Could eating insects be the secret to feeding a growing population?
19 June, 2020
Why eating insects is the next big thing
Once the domain of only adventurous tourists in southeast Asia, now eating insects is being touted as a mainstream food trend in Australia. Most of us are still a little nervous but around 2 billion people worldwide eat insects as part of their regular diet. Of the 925,000 species of insects that inhabit the earth, 1900 are edible. With climate change affecting our natural resources, scientists are looking for alternative and sustainable food sources and insects have been identified as an excellent source of protein and iron for humans that are easy to farm without the use of excess energy or farming machinery.
The dos and don’ts of eating insects
Aboriginal Australians have been dining on insects for thousands of years. Most well-known is the nutty flavoured witchetty grub which is packed full of calcium, thiamine and folate and can be eaten raw or roasted. Tar vine caterpillars, green ants, honey ants and native bees are also consumed as food (as well as for their medicinal properties).
In Ghana, they eat mealworms in salad. In Brazil, queen ants are a delicacy. In China, scorpions are roasted and, in Australia, cricket powder is sold as a protein booster. In Japan, silkworms are skewered and chargrilled, in Kenya, termites are crushed and fed to babies. Dragonflies, termites, earwigs and stink bugs can also be consumed safely. Butterflies, beetles, bees and bugs can all feature on the menu. In parts of Mexico, ant larvae are considered a delicacy, along with ahuatle, water bug eggs that are like caviar. And, don’t forget, you can swallow the worm in your tequila!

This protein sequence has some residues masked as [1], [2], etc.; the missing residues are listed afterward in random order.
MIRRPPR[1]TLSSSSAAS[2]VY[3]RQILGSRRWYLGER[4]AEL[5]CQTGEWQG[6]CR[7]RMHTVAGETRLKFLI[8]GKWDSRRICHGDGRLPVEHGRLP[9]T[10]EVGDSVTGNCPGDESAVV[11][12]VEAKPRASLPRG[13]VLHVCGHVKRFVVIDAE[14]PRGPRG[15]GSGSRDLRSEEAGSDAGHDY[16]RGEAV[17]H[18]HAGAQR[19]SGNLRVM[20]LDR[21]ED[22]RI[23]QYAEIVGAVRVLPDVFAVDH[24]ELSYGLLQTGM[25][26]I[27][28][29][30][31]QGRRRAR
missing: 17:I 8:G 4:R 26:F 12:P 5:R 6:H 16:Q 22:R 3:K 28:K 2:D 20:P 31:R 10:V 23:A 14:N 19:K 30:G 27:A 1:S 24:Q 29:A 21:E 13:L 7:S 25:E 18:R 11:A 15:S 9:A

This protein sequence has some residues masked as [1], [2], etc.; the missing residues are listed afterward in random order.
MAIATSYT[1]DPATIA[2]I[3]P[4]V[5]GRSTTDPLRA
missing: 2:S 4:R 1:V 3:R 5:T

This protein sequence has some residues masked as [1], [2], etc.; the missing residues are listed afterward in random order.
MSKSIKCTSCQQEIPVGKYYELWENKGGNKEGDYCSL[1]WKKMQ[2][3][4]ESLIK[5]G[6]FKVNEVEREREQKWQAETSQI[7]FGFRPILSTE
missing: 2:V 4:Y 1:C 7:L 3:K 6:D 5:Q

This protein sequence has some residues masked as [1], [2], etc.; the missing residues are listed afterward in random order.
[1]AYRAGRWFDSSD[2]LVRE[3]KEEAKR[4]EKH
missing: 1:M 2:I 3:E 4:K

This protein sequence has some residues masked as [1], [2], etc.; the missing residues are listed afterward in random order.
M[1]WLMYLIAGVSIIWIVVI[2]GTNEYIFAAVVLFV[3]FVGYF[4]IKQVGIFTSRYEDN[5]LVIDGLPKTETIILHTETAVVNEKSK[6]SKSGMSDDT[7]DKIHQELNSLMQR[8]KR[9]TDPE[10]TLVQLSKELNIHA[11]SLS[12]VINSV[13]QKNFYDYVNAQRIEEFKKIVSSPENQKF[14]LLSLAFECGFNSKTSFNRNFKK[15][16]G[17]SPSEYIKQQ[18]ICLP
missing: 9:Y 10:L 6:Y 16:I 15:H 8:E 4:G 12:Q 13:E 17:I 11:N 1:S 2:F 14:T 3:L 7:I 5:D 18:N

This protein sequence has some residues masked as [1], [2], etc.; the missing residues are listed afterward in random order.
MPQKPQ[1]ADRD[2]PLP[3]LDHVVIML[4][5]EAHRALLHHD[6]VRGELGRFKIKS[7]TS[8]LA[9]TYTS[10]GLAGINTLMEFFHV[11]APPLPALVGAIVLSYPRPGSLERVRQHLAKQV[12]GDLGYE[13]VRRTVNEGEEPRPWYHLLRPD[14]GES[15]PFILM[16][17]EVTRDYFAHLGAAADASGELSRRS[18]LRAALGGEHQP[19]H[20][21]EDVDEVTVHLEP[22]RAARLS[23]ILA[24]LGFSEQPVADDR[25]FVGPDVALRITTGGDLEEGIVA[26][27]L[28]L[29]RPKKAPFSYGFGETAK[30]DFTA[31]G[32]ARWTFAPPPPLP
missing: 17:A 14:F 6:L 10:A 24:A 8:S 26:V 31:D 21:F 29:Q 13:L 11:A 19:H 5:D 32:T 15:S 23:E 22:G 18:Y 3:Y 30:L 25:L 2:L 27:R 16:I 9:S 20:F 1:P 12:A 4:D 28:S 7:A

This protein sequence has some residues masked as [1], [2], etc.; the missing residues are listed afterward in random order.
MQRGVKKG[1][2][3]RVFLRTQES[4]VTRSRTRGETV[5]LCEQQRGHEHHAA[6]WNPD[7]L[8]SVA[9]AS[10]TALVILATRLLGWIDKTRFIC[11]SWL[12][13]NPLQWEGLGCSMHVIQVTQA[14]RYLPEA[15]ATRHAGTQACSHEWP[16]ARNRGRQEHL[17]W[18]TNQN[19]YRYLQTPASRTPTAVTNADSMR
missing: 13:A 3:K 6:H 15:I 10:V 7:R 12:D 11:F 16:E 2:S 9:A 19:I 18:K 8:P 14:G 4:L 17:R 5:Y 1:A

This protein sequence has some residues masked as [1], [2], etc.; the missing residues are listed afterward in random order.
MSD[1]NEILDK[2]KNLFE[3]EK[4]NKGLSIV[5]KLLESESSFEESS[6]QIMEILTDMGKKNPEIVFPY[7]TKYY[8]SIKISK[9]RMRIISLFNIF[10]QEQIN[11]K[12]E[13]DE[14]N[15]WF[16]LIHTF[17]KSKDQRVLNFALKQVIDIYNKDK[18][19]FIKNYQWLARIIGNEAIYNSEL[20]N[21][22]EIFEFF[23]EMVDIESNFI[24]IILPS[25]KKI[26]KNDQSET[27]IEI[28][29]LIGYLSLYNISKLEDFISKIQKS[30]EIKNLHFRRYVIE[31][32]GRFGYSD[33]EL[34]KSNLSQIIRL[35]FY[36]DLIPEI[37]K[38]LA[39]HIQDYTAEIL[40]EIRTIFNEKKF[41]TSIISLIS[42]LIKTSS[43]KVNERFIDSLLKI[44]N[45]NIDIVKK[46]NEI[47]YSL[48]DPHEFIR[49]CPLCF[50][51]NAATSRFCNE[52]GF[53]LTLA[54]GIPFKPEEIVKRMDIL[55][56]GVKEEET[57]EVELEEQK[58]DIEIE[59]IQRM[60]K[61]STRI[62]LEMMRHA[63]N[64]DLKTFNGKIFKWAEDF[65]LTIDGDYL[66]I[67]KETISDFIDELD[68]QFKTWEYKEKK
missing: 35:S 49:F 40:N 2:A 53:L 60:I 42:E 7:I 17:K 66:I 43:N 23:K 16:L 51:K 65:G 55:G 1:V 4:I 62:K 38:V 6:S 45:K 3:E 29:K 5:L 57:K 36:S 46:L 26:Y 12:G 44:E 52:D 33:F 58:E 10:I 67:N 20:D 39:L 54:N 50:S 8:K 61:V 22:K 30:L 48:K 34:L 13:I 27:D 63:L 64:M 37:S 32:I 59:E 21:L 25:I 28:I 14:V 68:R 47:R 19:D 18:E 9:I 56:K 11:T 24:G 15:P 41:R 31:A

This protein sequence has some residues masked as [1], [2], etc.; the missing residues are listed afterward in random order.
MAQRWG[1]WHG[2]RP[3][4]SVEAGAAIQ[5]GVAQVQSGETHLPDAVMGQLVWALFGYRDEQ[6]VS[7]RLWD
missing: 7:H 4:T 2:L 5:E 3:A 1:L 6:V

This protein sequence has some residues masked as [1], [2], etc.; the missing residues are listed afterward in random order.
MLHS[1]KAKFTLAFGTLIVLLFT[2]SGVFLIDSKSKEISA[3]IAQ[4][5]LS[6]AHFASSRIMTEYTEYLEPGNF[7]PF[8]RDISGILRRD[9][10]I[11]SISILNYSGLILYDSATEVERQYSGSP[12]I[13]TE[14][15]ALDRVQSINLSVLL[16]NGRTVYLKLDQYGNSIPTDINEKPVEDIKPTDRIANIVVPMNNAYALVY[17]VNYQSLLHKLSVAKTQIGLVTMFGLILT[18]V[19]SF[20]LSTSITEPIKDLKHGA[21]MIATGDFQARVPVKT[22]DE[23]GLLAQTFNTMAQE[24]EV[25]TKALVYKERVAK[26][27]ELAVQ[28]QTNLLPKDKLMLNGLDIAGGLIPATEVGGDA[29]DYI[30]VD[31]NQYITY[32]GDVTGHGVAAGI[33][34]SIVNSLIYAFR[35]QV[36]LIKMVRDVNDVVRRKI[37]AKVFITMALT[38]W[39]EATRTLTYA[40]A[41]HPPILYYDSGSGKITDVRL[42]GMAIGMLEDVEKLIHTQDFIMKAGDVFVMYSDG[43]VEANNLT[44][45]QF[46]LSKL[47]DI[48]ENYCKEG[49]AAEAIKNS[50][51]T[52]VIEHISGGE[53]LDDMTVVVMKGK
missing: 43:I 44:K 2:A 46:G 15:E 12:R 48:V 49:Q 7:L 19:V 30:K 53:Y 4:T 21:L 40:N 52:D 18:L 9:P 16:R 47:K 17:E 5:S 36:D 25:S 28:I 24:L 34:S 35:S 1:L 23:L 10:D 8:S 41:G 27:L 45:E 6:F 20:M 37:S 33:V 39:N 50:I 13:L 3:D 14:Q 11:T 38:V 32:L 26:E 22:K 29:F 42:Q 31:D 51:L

But, be careful. If you have any allergies be wary when eating insects. Similar to shellfish, insects are arthropods, with their skeletons on the outsides of their bodies, and they could trigger a reaction. Take the usual precautions.
How to use insects in your cooking
Feeling like you want to get adventurous at home?
Pop insects in your smoothies for a protein burst, or sprinkle a handful of stir fried ants onto a salad, mix locusts with honey and soy sauce and bake until crispy or mix with nuts and maple syrup to make a breakfast granola. For a whole range of interesting international recipes, have a look at this website dedicated to insect based recipes or this one which uses cricket flour to make brownies. For another sweet treat, you can have salted chocolate and pistachio grasshoppers or make an Asian inspired dukka for your fruit with ground crickets and grasshoppers mixed with spices.
Where to buy insects if you’re feeling adventurous?
Insect products are not yet easy to find in Australia. Try Horn of Plenty, the local health shop, or ask at Asian City. They may have a supplier or an interesting alternative for you to try. Or you can buy edible insects online from a few Australian-based insect specialists.